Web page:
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FINRA Suspends Broker Named as Client Trustee

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What You Need to Know

  • FINRA has suspended a Waddell & Reed broker for 45 days and fined him $5,000 for circumventing rules at his prior firm, Cetera.
  • The broker was named the successor trustee of a client's living trust and would have received 90% of the trust’s assets upon the client’s death.
  • The broker was also named the sole beneficiary of an annuity held by the same elderly client.

A broker currently registered with Waddell & Reed has been suspended and fined by the Financial Industry Regulatory Authority for circumventing the procedures at his prior firm, Cetera Financial Group, according to FINRA.

Without admitting or denying the findings of the regulator’s investigation, Jimmie Darrel Summers signed a FINRA letter of acceptance, waiver and consent on April 13 in which he consented to the imposition of a 45-day suspension and $5,000 fine. FINRA signed the letter on Monday.

Cetera declined to comment on Tuesday. Waddell & Reed, LPL Financial (which is acquiring Waddell’s wealth management unit) and David J. Freniere, a partner at law firm Markun Zusman Freniere & Compton that is representing Summers, did not immediately respond to requests for comment.

Summers was registered as a general securities representative through an association with Cetera Investment Services starting in December 2017, according to FINRA’s BrokerCheck website. He left Cetera in 2020 to join Waddell, where he is still serving as a rep, according to BrokerCheck, which shows he is registered as both a broker and advisor.

Positions of Trust

In March 2019, Summers “circumvented Cetera’s procedures that prohibited registered representatives from being named as a trustee, successor trustee, or executor for a firm customer, or from having power of attorney for a firm customer, except when the customer was a member of the representative’s immediate family,” according to FINRA.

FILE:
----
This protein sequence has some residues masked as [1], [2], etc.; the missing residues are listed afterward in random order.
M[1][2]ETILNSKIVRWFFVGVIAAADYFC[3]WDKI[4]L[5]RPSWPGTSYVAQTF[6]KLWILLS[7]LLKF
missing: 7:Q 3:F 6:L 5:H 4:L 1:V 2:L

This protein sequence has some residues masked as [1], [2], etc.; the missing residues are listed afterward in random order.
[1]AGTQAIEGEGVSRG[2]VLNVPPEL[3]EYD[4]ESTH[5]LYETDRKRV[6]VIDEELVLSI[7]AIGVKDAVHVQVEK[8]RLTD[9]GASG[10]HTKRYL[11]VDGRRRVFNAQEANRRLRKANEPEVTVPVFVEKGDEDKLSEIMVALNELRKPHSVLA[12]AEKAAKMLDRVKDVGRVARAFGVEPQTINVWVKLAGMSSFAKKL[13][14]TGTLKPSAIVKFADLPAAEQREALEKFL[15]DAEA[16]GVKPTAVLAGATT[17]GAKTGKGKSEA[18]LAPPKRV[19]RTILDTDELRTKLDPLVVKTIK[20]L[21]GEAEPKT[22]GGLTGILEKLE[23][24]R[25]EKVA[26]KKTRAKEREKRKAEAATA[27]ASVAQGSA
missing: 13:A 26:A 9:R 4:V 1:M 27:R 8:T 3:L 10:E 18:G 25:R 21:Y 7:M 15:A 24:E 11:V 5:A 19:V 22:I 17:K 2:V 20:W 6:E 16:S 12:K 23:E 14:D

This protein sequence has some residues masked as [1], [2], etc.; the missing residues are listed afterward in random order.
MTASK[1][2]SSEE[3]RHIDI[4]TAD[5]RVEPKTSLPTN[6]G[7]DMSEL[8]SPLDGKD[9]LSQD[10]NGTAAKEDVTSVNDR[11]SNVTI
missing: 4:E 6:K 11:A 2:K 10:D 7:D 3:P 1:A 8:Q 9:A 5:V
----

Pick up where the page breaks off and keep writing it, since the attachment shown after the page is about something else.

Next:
Summers was named the successor trustee for a client’s living trust, named the personal representative of the client’s estate in the customer’s will, and also appointed power of attorney and medical power of attorney for the client, who was not a member of Summers’ family, FINRA alleged.

Summers accepted multiple appointments and designations from the 82-year-old Cetera client, according to FINRA. In March 2019, Summers was named the successor trustee of the customer’s living trust and Summers would have received 90% of the trust’s assets upon the client’s death, FINRA alleged.

In that same month, Summers was named the personal representative of the client’s estate in the senior citizen’s will, according to FINRA. Although Summers was also appointed power of attorney and medical power of attorney for the client, the broker never acted as power of attorney or medical power of attorney for the client, FINRA said.

In June 2019, “Summers again circumvented Cetera’s procedures when he was named the sole beneficiary of an annuity held by the customer, which Cetera’s procedures also prohibited,” according to FINRA. The value of the annuity was not specified by FINRA.

Summers did not disclose any of these designations or appointments to Cetera, according to FINRA, which added he no longer holds any of the appointments or designations for the client.

As a result of his actions, Summers violated FINRA Rule 2010 governing standards of commercial honor and principles of trade, FINRA said.

In October, FINRA enacted a rule prohibiting brokers from acting as beneficiaries for clients without their firms’ permission.

(Photo: Adobe Stock)